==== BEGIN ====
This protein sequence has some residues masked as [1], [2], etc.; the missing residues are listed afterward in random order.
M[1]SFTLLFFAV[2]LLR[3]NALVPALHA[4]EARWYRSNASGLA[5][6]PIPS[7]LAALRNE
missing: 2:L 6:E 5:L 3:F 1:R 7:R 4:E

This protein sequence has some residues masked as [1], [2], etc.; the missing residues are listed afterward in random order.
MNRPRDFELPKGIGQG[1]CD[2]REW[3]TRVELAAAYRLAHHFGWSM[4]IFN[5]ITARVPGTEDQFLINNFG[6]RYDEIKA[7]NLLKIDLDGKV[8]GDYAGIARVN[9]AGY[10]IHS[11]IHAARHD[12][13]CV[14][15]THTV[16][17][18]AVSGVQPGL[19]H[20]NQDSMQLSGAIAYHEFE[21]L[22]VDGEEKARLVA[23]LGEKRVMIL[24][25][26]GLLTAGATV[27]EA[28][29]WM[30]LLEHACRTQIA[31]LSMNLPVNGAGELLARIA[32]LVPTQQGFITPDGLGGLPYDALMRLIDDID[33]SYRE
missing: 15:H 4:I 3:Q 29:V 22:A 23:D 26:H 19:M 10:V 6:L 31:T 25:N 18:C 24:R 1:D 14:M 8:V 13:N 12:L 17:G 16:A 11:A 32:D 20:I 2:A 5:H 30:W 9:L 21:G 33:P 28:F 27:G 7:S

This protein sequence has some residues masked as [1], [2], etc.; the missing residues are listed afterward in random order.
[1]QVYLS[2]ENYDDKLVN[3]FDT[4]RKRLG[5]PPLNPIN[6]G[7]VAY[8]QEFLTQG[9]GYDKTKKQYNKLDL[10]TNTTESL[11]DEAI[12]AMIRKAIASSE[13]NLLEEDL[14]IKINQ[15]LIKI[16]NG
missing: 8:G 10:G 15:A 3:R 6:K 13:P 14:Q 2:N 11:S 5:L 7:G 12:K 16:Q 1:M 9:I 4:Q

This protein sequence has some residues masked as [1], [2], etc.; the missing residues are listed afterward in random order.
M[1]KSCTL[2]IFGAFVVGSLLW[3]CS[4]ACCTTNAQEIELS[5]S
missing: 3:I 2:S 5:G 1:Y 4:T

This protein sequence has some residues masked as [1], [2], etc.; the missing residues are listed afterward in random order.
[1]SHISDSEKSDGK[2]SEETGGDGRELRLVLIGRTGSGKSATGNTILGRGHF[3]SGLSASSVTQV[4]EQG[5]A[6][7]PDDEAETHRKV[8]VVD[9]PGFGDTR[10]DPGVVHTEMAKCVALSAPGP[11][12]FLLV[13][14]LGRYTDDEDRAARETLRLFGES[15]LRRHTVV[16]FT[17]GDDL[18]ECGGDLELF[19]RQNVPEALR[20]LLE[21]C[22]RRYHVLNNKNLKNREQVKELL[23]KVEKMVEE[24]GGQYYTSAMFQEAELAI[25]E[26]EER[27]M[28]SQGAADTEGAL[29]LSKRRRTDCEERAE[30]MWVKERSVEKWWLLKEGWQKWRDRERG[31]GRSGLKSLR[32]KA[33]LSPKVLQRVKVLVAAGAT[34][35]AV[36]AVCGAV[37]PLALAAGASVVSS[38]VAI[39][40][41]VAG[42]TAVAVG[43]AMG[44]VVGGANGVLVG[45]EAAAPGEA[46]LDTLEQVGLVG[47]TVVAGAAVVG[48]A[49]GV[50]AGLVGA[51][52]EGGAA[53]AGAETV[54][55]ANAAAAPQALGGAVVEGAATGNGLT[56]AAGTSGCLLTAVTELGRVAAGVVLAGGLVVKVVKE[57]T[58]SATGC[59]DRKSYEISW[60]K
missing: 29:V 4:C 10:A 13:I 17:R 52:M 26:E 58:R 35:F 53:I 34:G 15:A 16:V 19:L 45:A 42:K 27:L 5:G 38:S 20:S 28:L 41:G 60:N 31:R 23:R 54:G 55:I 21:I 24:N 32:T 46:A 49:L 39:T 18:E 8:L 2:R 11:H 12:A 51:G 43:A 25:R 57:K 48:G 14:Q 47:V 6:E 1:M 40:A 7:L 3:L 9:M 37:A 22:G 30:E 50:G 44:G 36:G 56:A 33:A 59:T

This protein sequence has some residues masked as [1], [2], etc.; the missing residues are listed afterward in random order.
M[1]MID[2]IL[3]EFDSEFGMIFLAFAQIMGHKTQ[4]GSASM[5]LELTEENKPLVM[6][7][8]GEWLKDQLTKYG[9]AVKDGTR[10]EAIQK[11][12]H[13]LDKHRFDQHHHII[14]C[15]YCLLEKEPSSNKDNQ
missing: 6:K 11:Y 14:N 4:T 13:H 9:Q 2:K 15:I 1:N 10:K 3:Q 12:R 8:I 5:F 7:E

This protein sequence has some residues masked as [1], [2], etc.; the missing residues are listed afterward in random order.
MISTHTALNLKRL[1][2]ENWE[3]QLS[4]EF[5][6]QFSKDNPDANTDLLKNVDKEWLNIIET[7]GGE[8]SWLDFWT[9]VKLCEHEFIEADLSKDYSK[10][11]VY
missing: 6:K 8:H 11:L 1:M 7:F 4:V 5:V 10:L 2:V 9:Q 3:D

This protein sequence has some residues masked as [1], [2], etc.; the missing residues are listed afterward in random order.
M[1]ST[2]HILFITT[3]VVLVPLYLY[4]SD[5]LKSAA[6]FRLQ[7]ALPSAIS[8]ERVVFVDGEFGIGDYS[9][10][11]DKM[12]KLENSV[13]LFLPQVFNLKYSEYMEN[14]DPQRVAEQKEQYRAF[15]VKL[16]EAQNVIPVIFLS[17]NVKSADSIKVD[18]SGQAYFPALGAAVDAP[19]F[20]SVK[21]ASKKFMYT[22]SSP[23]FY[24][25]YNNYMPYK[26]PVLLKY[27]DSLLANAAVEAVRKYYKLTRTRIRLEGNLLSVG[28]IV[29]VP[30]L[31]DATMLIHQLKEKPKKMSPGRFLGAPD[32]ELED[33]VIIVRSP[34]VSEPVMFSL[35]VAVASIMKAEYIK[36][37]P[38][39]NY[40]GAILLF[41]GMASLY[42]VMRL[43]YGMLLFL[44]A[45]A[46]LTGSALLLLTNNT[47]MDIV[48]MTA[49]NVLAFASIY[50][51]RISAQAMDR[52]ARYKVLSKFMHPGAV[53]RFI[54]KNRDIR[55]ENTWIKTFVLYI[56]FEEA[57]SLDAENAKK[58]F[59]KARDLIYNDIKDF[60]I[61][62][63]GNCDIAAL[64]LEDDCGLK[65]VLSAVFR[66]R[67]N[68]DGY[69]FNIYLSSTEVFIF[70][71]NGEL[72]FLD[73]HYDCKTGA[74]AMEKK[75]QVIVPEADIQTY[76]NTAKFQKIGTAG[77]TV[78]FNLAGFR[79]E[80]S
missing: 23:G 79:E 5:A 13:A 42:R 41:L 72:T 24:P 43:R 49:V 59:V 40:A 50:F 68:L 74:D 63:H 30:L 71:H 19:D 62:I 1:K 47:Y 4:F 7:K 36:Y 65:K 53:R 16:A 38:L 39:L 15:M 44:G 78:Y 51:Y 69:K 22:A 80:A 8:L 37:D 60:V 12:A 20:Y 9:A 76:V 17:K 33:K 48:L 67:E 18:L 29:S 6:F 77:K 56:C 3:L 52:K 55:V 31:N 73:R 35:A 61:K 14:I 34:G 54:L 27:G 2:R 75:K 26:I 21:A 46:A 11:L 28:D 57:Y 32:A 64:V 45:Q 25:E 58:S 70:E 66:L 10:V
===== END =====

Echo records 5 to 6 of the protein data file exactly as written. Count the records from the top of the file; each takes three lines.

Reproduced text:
This protein sequence has some residues masked as [1], [2], etc.; the missing residues are listed afterward in random order.
[1]SHISDSEKSDGK[2]SEETGGDGRELRLVLIGRTGSGKSATGNTILGRGHF[3]SGLSASSVTQV[4]EQG[5]A[6][7]PDDEAETHRKV[8]VVD[9]PGFGDTR[10]DPGVVHTEMAKCVALSAPGP[11][12]FLLV[13][14]LGRYTDDEDRAARETLRLFGES[15]LRRHTVV[16]FT[17]GDDL[18]ECGGDLELF[19]RQNVPEALR[20]LLE[21]C[22]RRYHVLNNKNLKNREQVKELL[23]KVEKMVEE[24]GGQYYTSAMFQEAELAI[25]E[26]EER[27]M[28]SQGAADTEGAL[29]LSKRRRTDCEERAE[30]MWVKERSVEKWWLLKEGWQKWRDRERG[31]GRSGLKSLR[32]KA[33]LSPKVLQRVKVLVAAGAT[34][35]AV[36]AVCGAV[37]PLALAAGASVVSS[38]VAI[39][40][41]VAG[42]TAVAVG[43]AMG[44]VVGGANGVLVG[45]EAAAPGEA[46]LDTLEQVGLVG[47]TVVAGAAVVG[48]A[49]GV[50]AGLVGA[51][52]EGGAA[53]AGAETV[54][55]ANAAAAPQALGGAVVEGAATGNGLT[56]AAGTSGCLLTAVTELGRVAAGVVLAGGLVVKVVKE[57]T[58]SATGC[59]DRKSYEISW[60]K
missing: 29:V 4:C 10:A 13:I 17:R 52:M 26:E 58:R 35:F 53:I 34:G 15:A 16:V 19:L 45:A 42:K 27:L 5:G 38:S 20:S 28:L 41:G 60:N 31:R 23:R 54:G 55:I 21:I 24:N 32:T 46:A 49:L 39:T 18:E 8:L 2:R 11:H 12:A 51:G 43:A 25:R 57:K 48:G 14:Q 47:V 6:E 1:M 40:A 7:L 3:L 9:M 37:A 22:G 30:E 50:G 44:G 36:G 56:A 33:A 59:T

This protein sequence has some residues masked as [1], [2], etc.; the missing residues are listed afterward in random order.
M[1]MID[2]IL[3]EFDSEFGMIFLAFAQIMGHKTQ[4]GSASM[5]LELTEENKPLVM[6][7][8]GEWLKDQLTKYG[9]AVKDGTR[10]EAIQK[11][12]H[13]LDKHRFDQHHHII[14]C[15]YCLLEKEPSSNKDNQ
missing: 6:K 11:Y 14:N 4:T 13:H 9:Q 2:K 15:I 1:N 10:K 3:Q 12:R 8:I 5:F 7:E